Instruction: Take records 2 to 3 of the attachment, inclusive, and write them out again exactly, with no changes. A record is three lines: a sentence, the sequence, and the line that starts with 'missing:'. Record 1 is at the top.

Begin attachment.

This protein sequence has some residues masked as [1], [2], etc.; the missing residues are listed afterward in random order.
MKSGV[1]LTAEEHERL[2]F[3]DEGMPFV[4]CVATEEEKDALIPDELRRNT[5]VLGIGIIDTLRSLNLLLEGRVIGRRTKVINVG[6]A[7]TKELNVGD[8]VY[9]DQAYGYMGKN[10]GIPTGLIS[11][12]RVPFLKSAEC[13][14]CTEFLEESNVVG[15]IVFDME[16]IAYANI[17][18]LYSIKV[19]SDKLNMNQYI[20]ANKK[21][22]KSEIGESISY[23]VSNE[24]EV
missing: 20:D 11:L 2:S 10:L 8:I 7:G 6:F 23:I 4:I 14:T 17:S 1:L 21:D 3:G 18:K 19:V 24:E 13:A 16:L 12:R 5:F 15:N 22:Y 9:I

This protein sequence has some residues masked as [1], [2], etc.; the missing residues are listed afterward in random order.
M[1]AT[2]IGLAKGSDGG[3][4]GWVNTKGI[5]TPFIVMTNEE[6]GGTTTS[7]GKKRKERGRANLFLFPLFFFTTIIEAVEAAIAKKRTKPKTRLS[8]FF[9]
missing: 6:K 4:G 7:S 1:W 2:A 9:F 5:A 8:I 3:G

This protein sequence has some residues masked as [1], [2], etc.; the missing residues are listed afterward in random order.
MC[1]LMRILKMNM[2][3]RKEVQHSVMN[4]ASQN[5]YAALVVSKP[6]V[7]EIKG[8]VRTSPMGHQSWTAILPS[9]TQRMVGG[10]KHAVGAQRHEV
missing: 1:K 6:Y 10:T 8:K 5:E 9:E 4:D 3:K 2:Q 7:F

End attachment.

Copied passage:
This protein sequence has some residues masked as [1], [2], etc.; the missing residues are listed afterward in random order.
M[1]AT[2]IGLAKGSDGG[3][4]GWVNTKGI[5]TPFIVMTNEE[6]GGTTTS[7]GKKRKERGRANLFLFPLFFFTTIIEAVEAAIAKKRTKPKTRLS[8]FF[9]
missing: 6:K 4:G 7:S 1:W 2:A 9:F 5:A 8:I 3:G

This protein sequence has some residues masked as [1], [2], etc.; the missing residues are listed afterward in random order.
MC[1]LMRILKMNM[2][3]RKEVQHSVMN[4]ASQN[5]YAALVVSKP[6]V[7]EIKG[8]VRTSPMGHQSWTAILPS[9]TQRMVGG[10]KHAVGAQRHEV
missing: 1:K 6:Y 10:T 8:K 5:E 9:E 4:D 3:K 2:Q 7:F